360 assessments are now being used by over 85% of larger and leading organizations. As I wrote in “9 Problems with 360 Multi-Rater Assessments” there’s a growing backlash and resistance to their use because they often search for gaps and weaknesses.
Our work with Zenger Folkman has shown that 360 data on a leader’s effectiveness can very accurately predict levels of employee engagement, turnover, customer satisfaction, discretionary effort, profitability, health and safety, and other key results. These correlations provide strong evidence that 360 assessment ratings can be powerful talent development tools in accurately predicting which leaders will be the most successful. One ZF study looked at correlations between “nine box” placement ratings, psychometric assessment data from a battery of popular tests, and our 360 ratings. Correlations between nine box placement data and 360 results were by far the strongest.
Many organizations use 360 assessments as a performance management tool where the leader’s manager, HR/OD professionals, and perhaps a talent development management committee get a copy of the assessment report. In their Talent Quarterly article, Can 360-Degree Feedback Predict Potential?, Jack Zenger and Joe Folkman point out these pitfalls with that approach:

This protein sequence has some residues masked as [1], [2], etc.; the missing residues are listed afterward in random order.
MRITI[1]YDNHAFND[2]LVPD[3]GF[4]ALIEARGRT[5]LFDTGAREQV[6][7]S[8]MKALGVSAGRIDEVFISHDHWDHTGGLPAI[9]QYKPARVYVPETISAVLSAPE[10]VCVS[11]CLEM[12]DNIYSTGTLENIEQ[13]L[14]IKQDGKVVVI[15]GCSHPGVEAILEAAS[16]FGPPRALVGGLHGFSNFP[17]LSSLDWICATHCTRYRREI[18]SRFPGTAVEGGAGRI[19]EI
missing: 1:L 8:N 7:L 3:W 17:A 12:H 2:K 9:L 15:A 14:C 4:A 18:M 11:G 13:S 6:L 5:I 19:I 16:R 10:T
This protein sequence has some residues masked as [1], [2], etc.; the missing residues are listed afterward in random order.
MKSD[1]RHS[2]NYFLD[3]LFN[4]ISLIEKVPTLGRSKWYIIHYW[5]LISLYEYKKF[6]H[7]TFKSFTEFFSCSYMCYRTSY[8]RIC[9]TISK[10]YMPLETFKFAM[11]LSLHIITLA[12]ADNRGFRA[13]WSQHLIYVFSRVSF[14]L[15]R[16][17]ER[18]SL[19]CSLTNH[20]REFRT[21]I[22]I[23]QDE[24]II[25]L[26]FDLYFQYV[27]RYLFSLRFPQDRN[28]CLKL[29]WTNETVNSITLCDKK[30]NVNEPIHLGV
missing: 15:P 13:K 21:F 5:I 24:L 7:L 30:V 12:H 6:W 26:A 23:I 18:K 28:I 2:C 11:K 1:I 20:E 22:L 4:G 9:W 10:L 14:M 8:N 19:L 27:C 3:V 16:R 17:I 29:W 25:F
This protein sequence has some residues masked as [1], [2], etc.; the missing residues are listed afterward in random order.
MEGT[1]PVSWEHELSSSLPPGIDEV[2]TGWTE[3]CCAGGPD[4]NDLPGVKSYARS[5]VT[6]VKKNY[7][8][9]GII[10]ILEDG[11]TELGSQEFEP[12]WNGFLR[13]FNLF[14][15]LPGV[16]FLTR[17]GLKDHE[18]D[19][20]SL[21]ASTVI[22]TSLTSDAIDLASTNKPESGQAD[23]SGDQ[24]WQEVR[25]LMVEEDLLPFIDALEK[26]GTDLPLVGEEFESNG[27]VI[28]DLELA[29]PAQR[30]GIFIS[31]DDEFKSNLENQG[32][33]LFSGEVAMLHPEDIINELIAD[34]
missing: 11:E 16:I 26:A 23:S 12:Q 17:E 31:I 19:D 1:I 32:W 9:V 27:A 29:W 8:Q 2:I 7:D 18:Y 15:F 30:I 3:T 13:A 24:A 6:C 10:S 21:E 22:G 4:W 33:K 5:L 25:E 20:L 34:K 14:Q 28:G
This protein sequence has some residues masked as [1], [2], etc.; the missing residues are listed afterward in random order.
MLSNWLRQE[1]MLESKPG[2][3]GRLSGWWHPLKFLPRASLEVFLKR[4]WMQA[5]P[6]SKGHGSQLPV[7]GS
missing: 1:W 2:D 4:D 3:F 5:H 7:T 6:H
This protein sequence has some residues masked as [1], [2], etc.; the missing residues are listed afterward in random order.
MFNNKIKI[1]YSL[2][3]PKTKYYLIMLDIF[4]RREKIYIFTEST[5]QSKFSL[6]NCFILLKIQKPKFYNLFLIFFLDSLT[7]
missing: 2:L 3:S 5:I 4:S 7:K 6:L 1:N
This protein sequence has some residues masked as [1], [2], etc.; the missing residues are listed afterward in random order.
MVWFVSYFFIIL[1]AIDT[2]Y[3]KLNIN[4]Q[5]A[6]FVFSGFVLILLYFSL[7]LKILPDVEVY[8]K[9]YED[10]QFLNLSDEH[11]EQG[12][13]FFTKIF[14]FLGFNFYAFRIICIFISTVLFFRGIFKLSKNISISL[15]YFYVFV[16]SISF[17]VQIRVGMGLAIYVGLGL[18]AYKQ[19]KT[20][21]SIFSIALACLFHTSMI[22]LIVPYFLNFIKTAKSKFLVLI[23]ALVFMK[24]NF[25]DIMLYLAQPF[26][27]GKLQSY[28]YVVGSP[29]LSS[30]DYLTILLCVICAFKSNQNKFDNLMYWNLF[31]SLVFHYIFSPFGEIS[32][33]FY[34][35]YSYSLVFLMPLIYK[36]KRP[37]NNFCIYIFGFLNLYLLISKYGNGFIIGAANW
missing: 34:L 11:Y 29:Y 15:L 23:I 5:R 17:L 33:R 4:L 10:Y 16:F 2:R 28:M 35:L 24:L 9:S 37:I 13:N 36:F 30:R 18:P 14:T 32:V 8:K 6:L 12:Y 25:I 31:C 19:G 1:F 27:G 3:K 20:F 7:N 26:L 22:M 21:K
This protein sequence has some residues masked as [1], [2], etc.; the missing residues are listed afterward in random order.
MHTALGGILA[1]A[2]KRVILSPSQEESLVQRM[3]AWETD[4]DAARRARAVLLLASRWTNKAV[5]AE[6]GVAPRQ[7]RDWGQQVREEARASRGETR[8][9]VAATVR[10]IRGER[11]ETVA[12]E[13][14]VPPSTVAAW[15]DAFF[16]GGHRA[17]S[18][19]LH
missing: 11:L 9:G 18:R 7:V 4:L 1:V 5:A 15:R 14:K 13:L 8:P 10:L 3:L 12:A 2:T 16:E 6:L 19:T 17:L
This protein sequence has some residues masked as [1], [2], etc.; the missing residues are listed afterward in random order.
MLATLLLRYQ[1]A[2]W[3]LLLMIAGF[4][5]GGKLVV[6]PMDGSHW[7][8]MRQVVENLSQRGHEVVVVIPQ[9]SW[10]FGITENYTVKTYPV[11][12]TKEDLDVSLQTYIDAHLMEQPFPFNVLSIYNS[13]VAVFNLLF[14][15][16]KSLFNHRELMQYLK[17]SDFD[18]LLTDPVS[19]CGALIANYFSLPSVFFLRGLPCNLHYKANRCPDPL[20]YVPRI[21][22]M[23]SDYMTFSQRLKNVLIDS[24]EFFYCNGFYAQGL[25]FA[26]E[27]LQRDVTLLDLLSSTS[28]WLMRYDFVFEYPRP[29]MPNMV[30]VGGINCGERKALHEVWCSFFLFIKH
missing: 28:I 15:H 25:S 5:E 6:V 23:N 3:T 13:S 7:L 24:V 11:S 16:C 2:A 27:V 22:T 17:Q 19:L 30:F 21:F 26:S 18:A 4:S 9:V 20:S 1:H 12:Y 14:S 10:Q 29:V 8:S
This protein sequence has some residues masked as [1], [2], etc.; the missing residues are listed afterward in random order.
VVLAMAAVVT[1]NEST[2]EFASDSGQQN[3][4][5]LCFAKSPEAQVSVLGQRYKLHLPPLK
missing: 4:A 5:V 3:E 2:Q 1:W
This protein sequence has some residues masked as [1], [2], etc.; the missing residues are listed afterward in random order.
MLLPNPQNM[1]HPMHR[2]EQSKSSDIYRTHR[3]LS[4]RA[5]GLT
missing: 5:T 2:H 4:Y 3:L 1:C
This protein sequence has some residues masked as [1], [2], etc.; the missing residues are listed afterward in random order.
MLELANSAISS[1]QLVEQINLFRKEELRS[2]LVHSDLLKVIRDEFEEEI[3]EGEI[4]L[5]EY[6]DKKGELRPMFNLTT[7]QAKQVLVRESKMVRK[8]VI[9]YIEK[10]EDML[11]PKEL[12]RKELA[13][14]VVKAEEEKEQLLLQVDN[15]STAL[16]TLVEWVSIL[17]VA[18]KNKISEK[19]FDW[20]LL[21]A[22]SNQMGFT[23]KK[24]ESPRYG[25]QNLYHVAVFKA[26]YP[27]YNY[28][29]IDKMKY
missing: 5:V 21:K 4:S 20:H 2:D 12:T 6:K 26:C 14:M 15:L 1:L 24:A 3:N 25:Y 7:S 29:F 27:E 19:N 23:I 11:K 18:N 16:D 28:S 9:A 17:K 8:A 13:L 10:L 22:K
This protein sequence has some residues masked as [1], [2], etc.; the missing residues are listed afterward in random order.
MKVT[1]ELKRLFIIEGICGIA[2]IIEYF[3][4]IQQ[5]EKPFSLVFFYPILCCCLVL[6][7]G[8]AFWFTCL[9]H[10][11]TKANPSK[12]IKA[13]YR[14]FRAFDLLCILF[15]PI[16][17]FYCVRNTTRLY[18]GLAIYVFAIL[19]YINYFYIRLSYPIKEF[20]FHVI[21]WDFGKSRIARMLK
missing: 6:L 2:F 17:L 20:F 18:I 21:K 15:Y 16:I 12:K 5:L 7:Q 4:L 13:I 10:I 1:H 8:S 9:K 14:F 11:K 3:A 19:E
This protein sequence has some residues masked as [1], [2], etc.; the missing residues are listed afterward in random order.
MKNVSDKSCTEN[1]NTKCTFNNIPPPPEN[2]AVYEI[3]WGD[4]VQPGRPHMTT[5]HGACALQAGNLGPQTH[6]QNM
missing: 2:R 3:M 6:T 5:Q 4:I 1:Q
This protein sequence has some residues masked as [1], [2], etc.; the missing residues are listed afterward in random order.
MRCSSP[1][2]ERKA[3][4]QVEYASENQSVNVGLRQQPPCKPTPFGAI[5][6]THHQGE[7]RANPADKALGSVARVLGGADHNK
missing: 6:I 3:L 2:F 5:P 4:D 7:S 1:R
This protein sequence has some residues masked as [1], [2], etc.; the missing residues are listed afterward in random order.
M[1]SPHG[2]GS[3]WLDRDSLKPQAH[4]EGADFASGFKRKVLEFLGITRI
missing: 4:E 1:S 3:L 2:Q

- Assessment Manipulation – this might include leaders not including any raters who might provide lower scores, influencing raters before they do the assessment, and peers or other raters who agree to give each other stronger ratings.
- Culture/Situational Influences – the organizational environment or team circumstances may be very positive or very negative. While leaders can build upon or buffer those factors, sometimes their ratings reflect happiness or dissatisfaction with broader issues.
- Overweighed by Numbers – some managers or development professionals put too much weight on the ratings and don’t consider broader factors.
We are working with some organizations to combine “Components of a Best-of-Class 360 Assessment” with providing summary data or copies of the leader’s assessment report to a manager, HR/OD professional, or talent development committee. This approach needs to be carefully managed to balance strengths-based personal development with some performance management and talent assessment.